In G Suite, the main program offered for internal communication is Hangouts, while Office 365 offers Microsoft Teams. Microsoft Teams is very Slack-esque, meaning you can create group and one-on-one chats with the inclusion of sharing files effortlessly. It also allows for video-conferencing in your organization.
Google Hangouts also offers instant messaging and group chat features on a minimalist, clean design. However, some of the features provided by Teams are lacking in Hangouts. For instance, in Hangouts, group chats must be set up and managed by a single individual wherein Teams, users can create multiple channels that anyone can join.
G Suite vs. Office 365: Final Thoughts
Overall, both G Suite and Office 365 offer fantastic tools to help improve your organization’s productivity and collaboration. When choosing between the two, it all pretty much comes down to two recurring themes:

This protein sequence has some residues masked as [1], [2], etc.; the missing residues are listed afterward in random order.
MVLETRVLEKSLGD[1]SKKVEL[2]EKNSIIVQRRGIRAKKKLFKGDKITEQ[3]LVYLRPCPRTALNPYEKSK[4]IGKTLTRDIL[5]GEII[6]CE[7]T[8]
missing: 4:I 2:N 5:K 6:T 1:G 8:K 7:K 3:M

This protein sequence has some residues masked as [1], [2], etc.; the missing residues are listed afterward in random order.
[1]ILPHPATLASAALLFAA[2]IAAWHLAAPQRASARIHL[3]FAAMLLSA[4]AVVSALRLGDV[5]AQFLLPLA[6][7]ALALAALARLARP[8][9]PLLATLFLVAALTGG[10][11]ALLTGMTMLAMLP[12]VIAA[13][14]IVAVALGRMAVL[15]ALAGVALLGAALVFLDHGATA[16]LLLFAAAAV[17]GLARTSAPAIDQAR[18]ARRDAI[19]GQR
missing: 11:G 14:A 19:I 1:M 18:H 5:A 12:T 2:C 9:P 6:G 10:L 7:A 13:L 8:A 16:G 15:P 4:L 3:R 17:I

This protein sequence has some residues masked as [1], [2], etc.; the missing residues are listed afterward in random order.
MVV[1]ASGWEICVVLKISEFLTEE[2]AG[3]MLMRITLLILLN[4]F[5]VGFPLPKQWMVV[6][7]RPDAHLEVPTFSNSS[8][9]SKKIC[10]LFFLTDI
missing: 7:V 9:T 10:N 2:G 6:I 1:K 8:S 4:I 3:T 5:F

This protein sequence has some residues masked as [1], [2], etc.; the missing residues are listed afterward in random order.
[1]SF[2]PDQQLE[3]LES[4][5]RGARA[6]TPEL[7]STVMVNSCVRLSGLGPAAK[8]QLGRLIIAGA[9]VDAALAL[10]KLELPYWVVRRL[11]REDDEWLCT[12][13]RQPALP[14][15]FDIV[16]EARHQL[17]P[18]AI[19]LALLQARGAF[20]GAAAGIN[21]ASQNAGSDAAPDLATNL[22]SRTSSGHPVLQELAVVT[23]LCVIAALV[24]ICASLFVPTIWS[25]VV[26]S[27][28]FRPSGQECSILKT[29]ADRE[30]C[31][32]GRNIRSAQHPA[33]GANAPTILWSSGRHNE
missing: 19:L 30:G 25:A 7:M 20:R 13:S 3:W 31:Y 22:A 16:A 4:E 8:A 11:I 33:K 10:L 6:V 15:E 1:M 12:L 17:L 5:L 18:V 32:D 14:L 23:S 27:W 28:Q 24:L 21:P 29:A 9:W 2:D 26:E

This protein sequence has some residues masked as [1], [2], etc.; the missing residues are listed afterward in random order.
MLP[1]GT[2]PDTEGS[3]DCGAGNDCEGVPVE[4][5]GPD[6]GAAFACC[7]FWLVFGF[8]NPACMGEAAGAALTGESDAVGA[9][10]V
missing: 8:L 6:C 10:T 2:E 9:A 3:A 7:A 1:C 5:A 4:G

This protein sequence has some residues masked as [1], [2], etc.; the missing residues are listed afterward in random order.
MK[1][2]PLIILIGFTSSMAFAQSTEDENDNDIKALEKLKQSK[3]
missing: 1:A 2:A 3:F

- If you’re looking for a user-friendly interface that offers basic features, G Suite might be your guy.
- If you want feature-heavy programs that users can access online and on their desktop, Office 365 is the way to go.
Across many, if not all, of the tools offered by both companies, it comes down to this. Google might provide a smoother interface, but you might sacrifice some functionality. Microsoft offers powerful capabilities that are familiar to many users but lacks some of the real-time collaboration benefits of Google’s tools. So, which one of those makes more sense for your organization?
Don’t forget, it’s possible (and quite popular) to utilize both tools. Many organizations use Office 365 for particular projects and G Suite for others. This way, you can access the benefits of both suites when it makes sense.
Join The Executech Newsletter And Get:
Critical Updates on Cyberattacks & Digital Threats
Breaking Tech News
Exclusive Business Tips
Expert Opinions & Insights